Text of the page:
Interview with Chris Hill
Chris Hill, a producer at Make Something Real Presents (MSRP) is coming out with a new iPhone application called Pushforward, which was created as a tool for artists and those who follow the arts to find one another and share resources, news, events and information. The Pushforward app is also going to be on Android starting this summer (2010).
Julie Andrijeski: So, tell us about the Pushforward application—how does it work?
Chris Hill: Pushforward and the Pushforward Social House publish stories about Film, Poetry, Art, Fashion, Music, Design, and Creative Projects. Our users can then comment on these stories, share them with friends using their Facebook or Twitter profiles, or send a thoughtful email to a friend who might enjoy it.
The Social House is our group of niche creative professionals and creative communities scouting for great stories. Theauteurs.com, for example, is all about enjoying film; foreign films, art films, and independent films. And we look for stories on sites like this.
JA: Why this application? What led you to want to promote an application for the arts?
Chris Hill: When I got my iPhone last summer I was amazed at how it was more like a mini laptop computer and less like a phone. I found an app called “Mashable” that published social media business news from multiple sources as a search tool for related content. I was hooked on the idea of bringing great content together into one destination.
JA: So how do you see interacting with the real world art communities, in terms of face to face stuff, galleries, etc.?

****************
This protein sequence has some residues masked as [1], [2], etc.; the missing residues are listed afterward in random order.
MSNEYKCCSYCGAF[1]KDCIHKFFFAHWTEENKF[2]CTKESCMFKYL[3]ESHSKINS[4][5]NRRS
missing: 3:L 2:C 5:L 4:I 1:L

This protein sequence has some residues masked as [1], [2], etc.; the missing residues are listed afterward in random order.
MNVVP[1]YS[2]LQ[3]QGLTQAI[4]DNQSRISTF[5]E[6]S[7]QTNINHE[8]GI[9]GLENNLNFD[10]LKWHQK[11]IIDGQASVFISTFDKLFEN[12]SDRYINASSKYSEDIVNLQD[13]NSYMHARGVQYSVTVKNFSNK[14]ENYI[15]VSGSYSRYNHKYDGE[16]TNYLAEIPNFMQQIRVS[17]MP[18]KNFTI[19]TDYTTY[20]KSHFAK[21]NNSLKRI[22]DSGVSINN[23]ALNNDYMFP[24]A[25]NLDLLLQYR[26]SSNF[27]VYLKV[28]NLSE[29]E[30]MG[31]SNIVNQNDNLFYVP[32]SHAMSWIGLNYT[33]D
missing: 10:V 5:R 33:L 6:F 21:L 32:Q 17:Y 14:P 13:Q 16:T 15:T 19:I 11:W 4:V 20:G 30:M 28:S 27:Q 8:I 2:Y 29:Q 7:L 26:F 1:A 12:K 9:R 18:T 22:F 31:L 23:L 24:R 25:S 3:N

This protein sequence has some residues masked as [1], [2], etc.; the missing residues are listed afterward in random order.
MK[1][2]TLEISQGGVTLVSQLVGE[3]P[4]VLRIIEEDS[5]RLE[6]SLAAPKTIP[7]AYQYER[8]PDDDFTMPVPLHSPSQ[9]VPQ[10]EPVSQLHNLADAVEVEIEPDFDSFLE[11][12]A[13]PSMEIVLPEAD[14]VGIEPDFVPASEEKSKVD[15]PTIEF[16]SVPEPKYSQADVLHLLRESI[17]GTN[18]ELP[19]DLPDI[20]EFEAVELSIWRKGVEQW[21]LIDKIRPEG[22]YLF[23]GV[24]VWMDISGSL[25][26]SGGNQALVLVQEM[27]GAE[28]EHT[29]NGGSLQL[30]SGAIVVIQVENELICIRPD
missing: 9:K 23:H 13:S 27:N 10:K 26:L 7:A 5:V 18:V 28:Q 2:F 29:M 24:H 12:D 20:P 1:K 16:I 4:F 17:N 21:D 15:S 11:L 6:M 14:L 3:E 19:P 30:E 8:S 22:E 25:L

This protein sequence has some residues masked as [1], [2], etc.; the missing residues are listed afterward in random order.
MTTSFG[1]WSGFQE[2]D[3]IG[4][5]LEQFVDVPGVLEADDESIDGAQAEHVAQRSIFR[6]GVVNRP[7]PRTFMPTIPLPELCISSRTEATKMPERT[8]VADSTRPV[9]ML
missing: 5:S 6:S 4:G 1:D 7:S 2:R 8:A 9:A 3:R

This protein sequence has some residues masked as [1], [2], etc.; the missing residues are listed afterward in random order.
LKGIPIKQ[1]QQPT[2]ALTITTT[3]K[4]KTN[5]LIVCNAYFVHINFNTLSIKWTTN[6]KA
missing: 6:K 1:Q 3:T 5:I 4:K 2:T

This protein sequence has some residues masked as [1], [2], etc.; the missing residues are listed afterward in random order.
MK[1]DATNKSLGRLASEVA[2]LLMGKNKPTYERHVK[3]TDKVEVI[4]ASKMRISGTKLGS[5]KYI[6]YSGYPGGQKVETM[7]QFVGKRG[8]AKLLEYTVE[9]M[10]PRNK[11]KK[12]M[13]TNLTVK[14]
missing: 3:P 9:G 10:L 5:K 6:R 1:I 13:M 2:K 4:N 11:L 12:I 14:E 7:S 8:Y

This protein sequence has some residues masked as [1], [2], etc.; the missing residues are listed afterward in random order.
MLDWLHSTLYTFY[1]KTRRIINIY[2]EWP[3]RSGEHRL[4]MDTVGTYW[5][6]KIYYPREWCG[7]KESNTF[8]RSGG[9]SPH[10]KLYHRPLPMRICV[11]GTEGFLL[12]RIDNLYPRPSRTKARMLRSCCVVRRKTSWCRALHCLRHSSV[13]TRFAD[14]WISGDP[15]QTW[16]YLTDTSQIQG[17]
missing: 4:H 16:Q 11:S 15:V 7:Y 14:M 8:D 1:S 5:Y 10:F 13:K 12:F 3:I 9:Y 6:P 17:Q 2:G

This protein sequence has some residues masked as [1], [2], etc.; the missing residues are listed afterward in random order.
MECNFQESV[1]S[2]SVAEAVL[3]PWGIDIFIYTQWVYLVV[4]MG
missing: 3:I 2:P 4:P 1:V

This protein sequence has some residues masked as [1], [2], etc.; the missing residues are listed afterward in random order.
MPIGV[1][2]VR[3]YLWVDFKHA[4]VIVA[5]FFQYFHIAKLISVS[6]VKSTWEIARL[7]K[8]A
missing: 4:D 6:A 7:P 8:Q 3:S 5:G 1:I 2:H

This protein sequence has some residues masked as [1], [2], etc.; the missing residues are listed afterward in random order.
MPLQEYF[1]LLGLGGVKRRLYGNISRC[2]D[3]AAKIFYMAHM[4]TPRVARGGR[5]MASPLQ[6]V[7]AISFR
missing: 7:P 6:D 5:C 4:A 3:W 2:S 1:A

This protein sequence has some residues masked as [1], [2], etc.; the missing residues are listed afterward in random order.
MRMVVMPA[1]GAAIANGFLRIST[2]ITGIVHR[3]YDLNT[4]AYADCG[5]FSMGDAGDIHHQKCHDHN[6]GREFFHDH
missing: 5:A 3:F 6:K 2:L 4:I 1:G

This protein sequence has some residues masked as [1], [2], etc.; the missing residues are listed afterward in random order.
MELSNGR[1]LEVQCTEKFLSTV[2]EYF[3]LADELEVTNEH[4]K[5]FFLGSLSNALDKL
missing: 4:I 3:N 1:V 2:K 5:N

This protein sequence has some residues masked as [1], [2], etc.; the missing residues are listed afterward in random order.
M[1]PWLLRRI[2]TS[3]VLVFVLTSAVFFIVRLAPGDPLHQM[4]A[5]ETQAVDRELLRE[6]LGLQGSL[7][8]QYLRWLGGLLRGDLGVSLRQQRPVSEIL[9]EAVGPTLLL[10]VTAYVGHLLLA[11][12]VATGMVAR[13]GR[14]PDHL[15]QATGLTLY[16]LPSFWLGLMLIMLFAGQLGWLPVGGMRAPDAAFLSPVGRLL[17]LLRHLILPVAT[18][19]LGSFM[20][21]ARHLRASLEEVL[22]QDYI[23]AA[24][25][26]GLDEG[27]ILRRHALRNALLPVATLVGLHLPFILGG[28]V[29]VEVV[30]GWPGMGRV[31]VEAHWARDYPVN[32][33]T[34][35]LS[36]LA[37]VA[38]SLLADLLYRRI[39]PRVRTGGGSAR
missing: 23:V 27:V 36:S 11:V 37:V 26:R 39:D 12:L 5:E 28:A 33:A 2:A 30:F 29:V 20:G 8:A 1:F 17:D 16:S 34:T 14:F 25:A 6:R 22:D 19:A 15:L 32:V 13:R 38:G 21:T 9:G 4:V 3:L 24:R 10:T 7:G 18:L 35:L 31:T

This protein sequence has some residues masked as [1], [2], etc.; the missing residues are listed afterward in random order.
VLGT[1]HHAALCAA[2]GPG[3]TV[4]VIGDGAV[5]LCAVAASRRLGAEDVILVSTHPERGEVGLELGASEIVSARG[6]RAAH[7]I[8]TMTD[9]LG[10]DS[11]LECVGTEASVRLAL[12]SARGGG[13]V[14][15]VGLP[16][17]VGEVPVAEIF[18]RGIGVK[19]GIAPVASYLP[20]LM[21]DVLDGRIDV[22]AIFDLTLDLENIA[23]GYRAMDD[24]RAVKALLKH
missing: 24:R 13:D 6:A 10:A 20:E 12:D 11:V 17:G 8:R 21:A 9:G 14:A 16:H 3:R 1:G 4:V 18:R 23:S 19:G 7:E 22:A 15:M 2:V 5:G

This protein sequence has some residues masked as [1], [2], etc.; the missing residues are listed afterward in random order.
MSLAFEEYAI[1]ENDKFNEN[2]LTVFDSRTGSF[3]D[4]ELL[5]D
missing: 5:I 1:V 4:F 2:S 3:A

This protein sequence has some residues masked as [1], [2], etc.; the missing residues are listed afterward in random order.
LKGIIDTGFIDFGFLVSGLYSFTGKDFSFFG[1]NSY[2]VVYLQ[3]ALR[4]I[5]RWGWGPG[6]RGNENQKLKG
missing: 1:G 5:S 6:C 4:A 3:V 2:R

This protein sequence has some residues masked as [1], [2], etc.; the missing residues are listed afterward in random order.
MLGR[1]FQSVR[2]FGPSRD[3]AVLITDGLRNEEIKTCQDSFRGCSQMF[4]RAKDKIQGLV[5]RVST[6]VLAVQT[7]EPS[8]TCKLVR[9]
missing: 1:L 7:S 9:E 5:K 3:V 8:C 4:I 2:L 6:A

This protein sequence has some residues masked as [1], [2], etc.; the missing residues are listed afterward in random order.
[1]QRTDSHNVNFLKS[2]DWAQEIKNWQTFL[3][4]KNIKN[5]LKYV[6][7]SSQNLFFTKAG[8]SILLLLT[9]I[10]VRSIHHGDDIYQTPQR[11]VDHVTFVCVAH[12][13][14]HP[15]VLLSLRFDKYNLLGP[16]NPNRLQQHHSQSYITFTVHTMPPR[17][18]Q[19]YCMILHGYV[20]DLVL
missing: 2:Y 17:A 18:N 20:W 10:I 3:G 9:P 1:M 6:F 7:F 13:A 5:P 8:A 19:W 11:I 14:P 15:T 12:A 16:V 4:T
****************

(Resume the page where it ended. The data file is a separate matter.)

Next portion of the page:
Chris Hill: For artists, musicians, designers, whatever . . . you can create a Facebook kind of world, but we’re talking artists and people who appreciate art. And you can have someone with an opening in London, in Los Angeles, in Chicago, you put a note out with some images, “Hey, there’s going to be this artist, this artist, this artist . . . and here are some screen shots of what they’re doing.” And if you’re in this neighborhood, make an announcement on your Facebook or Twitter, and tell people about it.
JA: So it connects easily to other social media?
Chris Hill: Yeah. It’s like a starting point. I see it as a starting point for self-promotion, too. I encouraged these other websites to participate in the news part of the app, what I named the “Social House,” and it’s basically a bunch of arts websites and communities in different categories. I think it’s relevant information for artists, whether it’s about film or poetry, art or music . . . it’s a creative community. I only know one site personally, out of all these groups. Everyone else I sought out and said, “Hey, I’m going to be publishing news on this app, would you be interested?” And about half the people I contacted said, “yes, tell me more.”
JA: Can you tell me more about MSRP (Make Something Real Presents)?
Chris Hill: MSRP is an idea to explain the whole point of being creative or producing art. Talk is cheap. Action has real value. Most artists, musicians, and designers know they have to make whatever is in their head into a reality. We are here to help them present it to an audience.
JA: Who do you see buying the “Pushforward” application?
Chris Hill: We are for people with a passion for art and new ideas. We are for people interested in contributing to Creative Culture and giving their opinions on the kinds of art we promote. Pushforward is a platform for them to communicate and push great talent forward.